Tuesday February 02, 2016

Zika virus could lead to rise in unsafe abortions in Latin America

Geovane Silva holds his son Gustavo Henrique, who has microcephaly, at the Oswaldo Cruz Hospital in Recife, Brazil, January 26, 2016. Health authorities in the Brazilian state at the center of a rapidly spreading Zika outbreak have been overwhelmed by the alarming surge in cases of babies born with microcephaly, a neurological disorder associated to the mosquito-borne virus.

Geovane Silva holds his son Gustavo Henrique, who has microcephaly, at the Oswaldo Cruz Hospital in Recife, Brazil, January 26, 2016. Health authorities in the Brazilian state at the center of a rapidly spreading Zika outbreak have been overwhelmed by the alarming surge in cases of babies born with microcephaly, a neurological disorder associated to the mosquito-borne virus. (Ueslei Marcelino/Reuters)

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Columbia's health minister has warned women to avoid becoming pregnant, and the warnings are the same across much of the region. In El Salvador, women have been advised to put off conception until 2018.

It's all due to fears that the mosquito-borne Zika virus is to blame for a wave of microcephaly. Since last October, in Brazil alone, there have been nearly 4,000 cases of the birth defect, which leaves babies with unusually small heads and impaired brain development.

Many thousands more could be on their way — the World Health Organization yesterday declared Zika a "public health emergency of international concern." 

And, since Latin America is home to some of the most restrictive abortion access laws in the world, there's now a new fear that a rise of unsafe abortions will put women's lives at risk.

Carmen Barroso of International Planned Parenthood Federation is calling for governments to expand access to contraception, particularly vulnerable groups with low incomes.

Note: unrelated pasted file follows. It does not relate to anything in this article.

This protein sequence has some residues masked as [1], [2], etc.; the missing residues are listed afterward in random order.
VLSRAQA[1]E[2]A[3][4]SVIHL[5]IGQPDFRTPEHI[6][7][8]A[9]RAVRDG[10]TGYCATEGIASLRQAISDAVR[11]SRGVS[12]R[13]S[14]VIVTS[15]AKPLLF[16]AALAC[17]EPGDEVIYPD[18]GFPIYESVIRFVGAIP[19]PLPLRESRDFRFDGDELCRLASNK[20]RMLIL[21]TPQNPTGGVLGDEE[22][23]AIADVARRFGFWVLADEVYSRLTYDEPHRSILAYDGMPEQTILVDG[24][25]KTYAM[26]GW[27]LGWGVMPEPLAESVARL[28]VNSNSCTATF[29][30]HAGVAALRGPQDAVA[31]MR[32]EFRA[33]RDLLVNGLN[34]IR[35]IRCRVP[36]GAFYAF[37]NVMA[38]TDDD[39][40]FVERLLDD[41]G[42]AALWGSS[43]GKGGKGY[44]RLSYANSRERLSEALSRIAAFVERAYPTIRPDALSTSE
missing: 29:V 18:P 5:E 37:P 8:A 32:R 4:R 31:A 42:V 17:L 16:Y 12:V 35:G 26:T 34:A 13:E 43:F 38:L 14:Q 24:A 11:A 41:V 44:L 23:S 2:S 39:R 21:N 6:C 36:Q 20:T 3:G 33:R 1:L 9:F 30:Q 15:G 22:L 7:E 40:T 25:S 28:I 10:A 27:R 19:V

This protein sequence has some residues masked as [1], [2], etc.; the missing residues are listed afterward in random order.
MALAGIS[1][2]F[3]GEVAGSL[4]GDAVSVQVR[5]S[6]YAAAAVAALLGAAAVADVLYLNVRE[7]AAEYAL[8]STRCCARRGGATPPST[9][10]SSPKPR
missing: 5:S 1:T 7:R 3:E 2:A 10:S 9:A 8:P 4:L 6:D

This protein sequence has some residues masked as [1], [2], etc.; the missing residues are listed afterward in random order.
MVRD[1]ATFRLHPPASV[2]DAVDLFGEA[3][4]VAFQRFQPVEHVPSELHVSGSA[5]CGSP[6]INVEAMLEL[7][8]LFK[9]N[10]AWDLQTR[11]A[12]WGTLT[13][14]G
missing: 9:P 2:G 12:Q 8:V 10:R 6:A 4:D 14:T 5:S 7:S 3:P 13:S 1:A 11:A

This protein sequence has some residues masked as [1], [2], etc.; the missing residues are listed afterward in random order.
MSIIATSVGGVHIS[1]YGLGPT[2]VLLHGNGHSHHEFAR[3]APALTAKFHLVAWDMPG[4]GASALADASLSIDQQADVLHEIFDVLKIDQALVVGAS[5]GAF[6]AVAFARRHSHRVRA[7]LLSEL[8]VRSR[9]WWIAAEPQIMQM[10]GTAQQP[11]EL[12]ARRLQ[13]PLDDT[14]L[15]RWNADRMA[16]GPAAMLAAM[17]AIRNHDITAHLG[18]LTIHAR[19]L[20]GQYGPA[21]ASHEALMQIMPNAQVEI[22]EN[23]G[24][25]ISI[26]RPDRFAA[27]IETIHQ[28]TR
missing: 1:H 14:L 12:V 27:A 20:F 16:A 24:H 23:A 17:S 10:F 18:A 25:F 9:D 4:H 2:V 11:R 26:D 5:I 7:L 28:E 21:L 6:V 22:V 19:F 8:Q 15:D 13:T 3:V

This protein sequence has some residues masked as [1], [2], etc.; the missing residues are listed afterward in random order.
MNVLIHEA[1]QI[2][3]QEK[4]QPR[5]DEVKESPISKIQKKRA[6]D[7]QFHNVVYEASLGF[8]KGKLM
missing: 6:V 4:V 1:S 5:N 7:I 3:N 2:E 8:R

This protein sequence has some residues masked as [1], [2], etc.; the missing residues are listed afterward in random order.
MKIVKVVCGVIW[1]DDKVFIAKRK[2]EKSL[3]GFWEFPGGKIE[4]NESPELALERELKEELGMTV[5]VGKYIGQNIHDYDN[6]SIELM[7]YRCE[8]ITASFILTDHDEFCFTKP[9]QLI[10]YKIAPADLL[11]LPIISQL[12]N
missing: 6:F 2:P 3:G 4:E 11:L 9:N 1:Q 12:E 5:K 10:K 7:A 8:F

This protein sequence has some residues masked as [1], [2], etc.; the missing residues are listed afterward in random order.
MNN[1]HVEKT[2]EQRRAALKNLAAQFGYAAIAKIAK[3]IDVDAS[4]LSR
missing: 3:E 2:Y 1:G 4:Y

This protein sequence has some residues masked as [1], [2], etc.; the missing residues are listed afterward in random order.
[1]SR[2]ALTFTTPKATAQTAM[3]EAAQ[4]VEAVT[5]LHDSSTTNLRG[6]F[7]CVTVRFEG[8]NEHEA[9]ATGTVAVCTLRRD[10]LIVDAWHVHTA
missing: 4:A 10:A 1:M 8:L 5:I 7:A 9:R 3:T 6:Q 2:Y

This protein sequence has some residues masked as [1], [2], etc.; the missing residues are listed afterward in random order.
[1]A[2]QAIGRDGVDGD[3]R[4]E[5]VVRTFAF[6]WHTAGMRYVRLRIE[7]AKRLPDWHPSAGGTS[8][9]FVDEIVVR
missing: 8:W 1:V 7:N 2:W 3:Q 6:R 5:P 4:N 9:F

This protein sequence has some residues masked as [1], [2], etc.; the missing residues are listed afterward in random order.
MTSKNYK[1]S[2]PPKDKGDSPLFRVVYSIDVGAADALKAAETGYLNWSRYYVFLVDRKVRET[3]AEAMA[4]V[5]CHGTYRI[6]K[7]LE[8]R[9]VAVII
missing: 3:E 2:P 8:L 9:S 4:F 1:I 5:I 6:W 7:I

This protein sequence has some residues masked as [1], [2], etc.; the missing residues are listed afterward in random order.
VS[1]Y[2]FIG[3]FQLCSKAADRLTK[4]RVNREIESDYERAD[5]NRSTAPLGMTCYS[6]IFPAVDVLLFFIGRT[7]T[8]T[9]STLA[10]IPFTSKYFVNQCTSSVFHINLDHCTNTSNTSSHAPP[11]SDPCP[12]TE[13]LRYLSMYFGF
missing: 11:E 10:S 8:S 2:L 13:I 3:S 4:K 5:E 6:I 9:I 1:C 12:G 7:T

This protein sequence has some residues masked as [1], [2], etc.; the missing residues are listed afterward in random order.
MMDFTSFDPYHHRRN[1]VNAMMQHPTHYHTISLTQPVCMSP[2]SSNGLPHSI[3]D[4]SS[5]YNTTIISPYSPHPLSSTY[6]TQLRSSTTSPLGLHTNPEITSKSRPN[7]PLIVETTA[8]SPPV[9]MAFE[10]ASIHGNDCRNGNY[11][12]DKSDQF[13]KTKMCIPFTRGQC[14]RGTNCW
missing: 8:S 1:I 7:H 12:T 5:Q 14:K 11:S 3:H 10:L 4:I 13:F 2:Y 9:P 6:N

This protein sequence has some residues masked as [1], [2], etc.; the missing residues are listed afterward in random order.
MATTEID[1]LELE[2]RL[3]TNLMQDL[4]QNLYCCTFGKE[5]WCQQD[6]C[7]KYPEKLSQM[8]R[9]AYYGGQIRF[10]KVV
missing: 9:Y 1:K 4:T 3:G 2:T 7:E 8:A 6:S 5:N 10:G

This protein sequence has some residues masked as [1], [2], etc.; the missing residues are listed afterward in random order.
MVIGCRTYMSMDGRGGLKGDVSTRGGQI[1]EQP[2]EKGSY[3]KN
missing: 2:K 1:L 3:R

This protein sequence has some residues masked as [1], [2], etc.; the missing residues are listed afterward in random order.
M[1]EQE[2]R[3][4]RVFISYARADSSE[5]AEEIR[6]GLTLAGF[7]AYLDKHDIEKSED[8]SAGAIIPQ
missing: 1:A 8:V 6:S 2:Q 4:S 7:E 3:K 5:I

HEALTH-ZIKA/BRAZIL

Mothers with their children, who have microcephaly, await medical care at the Hospital Oswaldo Cruz, in Recife, Brazil, January 26, 2016. Health authorities in the Brazilian state at the center of a rapidly spreading Zika outbreak have been overwhelmed by the alarming surge in cases of babies born with microcephaly, a neurological disorder associated to the mosquito-borne virus. (Ueslei Marcelino/Reuters)

An estimated 1.5 million Brazilians have been infected by the Zika outbreak since last May. Science has yet to establish a definitive link between Zika and the condition. But scientists have nevertheless joined with Brazilian lawyers and activists to challenge the country's abortion laws. 

Researcher Debora Diniz is part of a group petitioning Brazil's supreme court to allow abortions for women who have contracted the Zika virus. Diniz points to class inequality and women's rights in Brazil as part of a wider issue. 

If the Zika virus does in fact end up altering abortion laws in Latin America, it won't be the first time that a disease or illness has done so.

Author Leslie Reagan of Dangerous Pregnancies: Mothers, Disabilities, and Abortion in Modern America, joined The Current's Anna Maria Tremonti to share some of the history behind disease, pregnancy and abortion laws.
 

This segment was produced by Catherine Kalbfleisch, Ines Colabrese and Taylor Simmons.